Take Your Own Measurements
There are really only two body measurements we’ll need. You need an accurate measurement of your height and your inseam. Keep in mind that women and men of the same height will have slightly different body measurements.
To get your height without a helper, you’ll need a wall and some chalk. Remove your shoes, stand up straight and make a mark at the crown of your skull. The easiest way to get your inseam is to place one end of a tape measure flat on the floor and measure up your leg to the place where it joins your body.
Men’s frames are generally made with male proportions in mind. Think longer legs and a shorter torso. Women’s frames are often made for those of us with shorter legs and a longer torso. On the bike frame itself the difference is generally noticed most in the effective top tube length. Woman’s frames will have a slightly longer effective top tube measurement.
Unisex bikes do exist. They are generally able to fit both body types. They will use measurements that are an average between male and female lengths.
Don’t just try bikes made for your biological sex! Some men are more comfortable on women’s frames. Some women like men’s bikes better. It just comes down to how your body is made.
How to Tell if You Have the Wrong Frame Size?
It isn’t always obvious at first when the frame is the wrong size. There are a few things that even a novice rider will notice. There are also less obvious clues that you might only notice while out on the trail.
Too-big frames are hard to mount. You might also feel like you’re going to tip over. You’ll be more likely to smack that top tube when you finally do, too! Other clues that aren’t so obvious include:
- An Over-Extended Torso. You’ll notice this when your back aches while you ride.
- No Standover Gap. You won’t be able to adjust the seat much.
- Control Problems. You do a large amount of steering with your body. If the frame is too big, the balance between you and the bike is thrown off.
Small frames can be almost as bad as a too-big frame. A too-small frame will have more than a few inches of standover gap.Your arms and torso might feel cramped or constricted. You could also feel silly, like you’re riding a child’s bike. Other too-small clues include:
- Bad Toe Clip. This means the front tire will hit your toes as you turn. A little is OK, hitting the side of your foot is not!
- Pain and Injury. A too-small frame will hurt your back as you hunch over. Over time, your knees will also suffer wear and pain.
- Bad Knee Clipping. This means that your knees will hit the handlebars. This is normal in extreme turns. Not so much for regular turns.
Now, your bike fit doesn’t have to be perfect! A slightly too large or too small frame can be adjusted to perfect the fit. You can change the saddle position, the seat post, the handlebars and stem. These changes cannot safely take a small frame to a point where someone who needs a large frame can ride it. What they can do is fit someone who might be between a small and a medium frame onto that small frame.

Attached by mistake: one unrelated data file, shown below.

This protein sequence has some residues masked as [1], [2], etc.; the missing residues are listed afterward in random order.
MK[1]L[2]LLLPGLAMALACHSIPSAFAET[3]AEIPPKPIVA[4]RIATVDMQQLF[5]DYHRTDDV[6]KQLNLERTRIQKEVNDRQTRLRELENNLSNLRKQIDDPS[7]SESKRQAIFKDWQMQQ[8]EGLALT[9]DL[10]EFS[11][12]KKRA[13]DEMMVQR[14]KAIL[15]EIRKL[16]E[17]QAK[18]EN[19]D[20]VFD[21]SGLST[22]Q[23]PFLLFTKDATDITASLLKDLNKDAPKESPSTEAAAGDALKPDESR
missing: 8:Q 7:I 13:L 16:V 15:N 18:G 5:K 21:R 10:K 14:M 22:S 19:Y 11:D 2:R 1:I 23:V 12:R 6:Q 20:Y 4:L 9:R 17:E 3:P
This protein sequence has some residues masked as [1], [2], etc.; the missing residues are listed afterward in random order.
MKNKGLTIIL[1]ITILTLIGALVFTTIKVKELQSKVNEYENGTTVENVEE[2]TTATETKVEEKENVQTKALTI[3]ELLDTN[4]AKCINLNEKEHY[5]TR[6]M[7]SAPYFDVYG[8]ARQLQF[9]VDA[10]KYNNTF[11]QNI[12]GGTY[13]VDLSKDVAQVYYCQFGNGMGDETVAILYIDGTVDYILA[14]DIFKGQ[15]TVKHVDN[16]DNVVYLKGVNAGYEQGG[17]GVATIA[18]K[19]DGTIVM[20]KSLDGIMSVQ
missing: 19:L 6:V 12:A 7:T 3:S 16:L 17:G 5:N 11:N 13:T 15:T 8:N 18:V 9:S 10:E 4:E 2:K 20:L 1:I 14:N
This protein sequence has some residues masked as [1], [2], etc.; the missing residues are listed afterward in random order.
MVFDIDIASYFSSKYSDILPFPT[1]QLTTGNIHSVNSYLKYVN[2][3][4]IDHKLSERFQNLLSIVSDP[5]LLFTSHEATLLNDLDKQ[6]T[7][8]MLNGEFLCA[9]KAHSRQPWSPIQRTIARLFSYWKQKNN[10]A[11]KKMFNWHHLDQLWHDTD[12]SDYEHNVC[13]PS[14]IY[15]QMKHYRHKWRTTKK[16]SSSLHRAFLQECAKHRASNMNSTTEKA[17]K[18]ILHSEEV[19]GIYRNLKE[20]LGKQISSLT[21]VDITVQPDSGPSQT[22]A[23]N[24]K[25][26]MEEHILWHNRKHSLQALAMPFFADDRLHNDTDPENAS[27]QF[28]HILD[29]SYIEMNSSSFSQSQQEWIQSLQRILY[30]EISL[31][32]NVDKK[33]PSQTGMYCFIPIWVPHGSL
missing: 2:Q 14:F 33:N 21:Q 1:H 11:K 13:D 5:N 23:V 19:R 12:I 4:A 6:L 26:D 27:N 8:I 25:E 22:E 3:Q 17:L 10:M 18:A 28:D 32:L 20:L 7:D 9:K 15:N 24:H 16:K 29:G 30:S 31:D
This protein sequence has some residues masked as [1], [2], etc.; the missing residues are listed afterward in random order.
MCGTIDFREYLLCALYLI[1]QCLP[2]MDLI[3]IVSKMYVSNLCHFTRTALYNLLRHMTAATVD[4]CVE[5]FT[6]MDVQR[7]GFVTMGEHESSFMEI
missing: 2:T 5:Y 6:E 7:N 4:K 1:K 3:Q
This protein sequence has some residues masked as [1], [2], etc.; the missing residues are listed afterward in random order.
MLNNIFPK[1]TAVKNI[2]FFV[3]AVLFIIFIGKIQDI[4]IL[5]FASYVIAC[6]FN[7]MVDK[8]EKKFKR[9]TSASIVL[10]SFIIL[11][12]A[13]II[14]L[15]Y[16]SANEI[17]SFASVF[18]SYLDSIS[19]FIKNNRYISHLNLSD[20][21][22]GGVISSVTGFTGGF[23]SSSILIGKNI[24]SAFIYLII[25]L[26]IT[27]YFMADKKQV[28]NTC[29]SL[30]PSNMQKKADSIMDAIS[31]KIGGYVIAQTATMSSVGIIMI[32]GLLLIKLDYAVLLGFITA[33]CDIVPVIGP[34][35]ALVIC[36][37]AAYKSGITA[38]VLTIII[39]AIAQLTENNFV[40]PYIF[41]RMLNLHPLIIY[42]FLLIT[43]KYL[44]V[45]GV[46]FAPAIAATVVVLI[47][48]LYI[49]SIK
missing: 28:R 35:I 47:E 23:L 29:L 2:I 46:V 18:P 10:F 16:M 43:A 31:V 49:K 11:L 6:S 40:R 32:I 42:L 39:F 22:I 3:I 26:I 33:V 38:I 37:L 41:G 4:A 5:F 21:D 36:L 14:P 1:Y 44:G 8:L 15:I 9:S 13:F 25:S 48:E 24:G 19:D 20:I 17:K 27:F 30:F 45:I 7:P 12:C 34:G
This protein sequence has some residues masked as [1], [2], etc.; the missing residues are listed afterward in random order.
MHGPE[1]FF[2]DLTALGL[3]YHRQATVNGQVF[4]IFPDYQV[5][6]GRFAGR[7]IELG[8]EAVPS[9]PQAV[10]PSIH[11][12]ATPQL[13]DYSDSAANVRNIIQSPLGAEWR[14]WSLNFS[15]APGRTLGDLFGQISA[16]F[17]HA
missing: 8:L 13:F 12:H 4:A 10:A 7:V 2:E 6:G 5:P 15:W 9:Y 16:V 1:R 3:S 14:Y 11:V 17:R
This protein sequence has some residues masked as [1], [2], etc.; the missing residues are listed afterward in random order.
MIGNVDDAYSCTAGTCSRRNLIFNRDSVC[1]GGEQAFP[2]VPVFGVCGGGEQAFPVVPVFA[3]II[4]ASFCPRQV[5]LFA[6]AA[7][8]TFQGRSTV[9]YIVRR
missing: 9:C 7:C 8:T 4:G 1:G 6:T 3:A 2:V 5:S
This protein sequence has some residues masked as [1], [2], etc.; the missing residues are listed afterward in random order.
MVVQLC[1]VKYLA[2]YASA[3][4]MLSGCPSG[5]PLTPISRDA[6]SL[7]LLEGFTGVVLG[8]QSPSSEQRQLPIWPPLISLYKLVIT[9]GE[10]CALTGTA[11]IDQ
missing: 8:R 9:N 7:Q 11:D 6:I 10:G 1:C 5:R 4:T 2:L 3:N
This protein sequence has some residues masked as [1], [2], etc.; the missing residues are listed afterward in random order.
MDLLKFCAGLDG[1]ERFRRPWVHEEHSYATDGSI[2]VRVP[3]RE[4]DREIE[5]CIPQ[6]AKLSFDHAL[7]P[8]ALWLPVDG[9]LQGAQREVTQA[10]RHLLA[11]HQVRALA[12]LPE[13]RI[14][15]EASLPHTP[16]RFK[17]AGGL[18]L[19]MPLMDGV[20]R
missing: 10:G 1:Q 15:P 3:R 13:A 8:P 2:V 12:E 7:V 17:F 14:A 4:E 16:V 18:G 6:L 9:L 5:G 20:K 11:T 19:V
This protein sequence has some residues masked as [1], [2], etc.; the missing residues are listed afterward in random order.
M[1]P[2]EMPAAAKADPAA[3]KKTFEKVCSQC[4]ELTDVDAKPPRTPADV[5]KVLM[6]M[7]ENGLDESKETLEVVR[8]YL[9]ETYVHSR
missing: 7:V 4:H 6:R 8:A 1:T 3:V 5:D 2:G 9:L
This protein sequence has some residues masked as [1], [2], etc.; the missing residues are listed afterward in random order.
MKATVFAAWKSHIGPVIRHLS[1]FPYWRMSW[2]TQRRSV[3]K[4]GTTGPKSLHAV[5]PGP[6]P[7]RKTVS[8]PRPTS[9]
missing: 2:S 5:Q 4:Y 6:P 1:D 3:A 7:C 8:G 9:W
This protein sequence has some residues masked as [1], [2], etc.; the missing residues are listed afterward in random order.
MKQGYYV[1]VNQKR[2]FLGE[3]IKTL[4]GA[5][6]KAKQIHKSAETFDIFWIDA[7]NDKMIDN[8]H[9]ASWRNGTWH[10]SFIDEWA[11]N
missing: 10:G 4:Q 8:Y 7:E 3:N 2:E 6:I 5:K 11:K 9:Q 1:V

Finding Your Size
Most manufacturers will have mountain bike sizing guides for their own frames. But I’m going to give you a general guide. I’m also going to give you a equation that you might find helpful in your search.
Take your inseam measurement in centimeters. Multiply it by 0.66. Round it up or down, as needed. That number is the size frame that will fit you. As an example, my inseam is 76 centimeters. Multiply that and round down and we have 50 centimeters. You’ll then convert it to inches. I’ll probably want a frame around 15 inches, or a small.
- If you’re 4’10” to 5’1”and your inseam is 24 to 29 inches, you’ll need a 14 inch extra-small frame.
- If you’re 5’1” to 5’5” and your inseam is 25 to 30 inches, you’ll want a 15 inch small frame.
- If you’re 5’5” to 5’9” and your inseam is 26 to 31 inches, you’ll be comfortable on a 16 inch medium frame.
- If you’re 5’9” to 6’0” and your inseam is 27 to 32 inches, you’ll like a 17 inch large frame.
- If you’re 6’0” to 6’3” and your inseam is 28 to 33 inches, you’ll need a 18 inch extra-large frame.
- If you’re 6’1” to 6’6” and your inseam is 29 to 34 inches, you’ll want a 19 inch extra-extra-large frame.
Notice that there is overlap in the sizes? That’s because a perfect bike fit is more of an art than a science. Each one of us is unique in how we’ll fit into a particular frame.
Going back to my measurements, I could also fit into an extra-small frame. So, if I got the chance, I should try both and keep the one I found most comfortable. I’d then dial in the fit by adjusting or changing various parts of the bike.
One Last Word
These sizing guides and tips will hold true no matter what size wheel you prefer. A 29er frame should fit just as comfortably as a traditional mountain bike or a road bike!
If you are trying out a new wheel size or suspension, be sure to give yourself some time to get used to how your new bike handles. As long as you are comfortable and properly fitted onto the frame, you’ll adapt to the big wheels of a 29er or the handling of a suspension bike.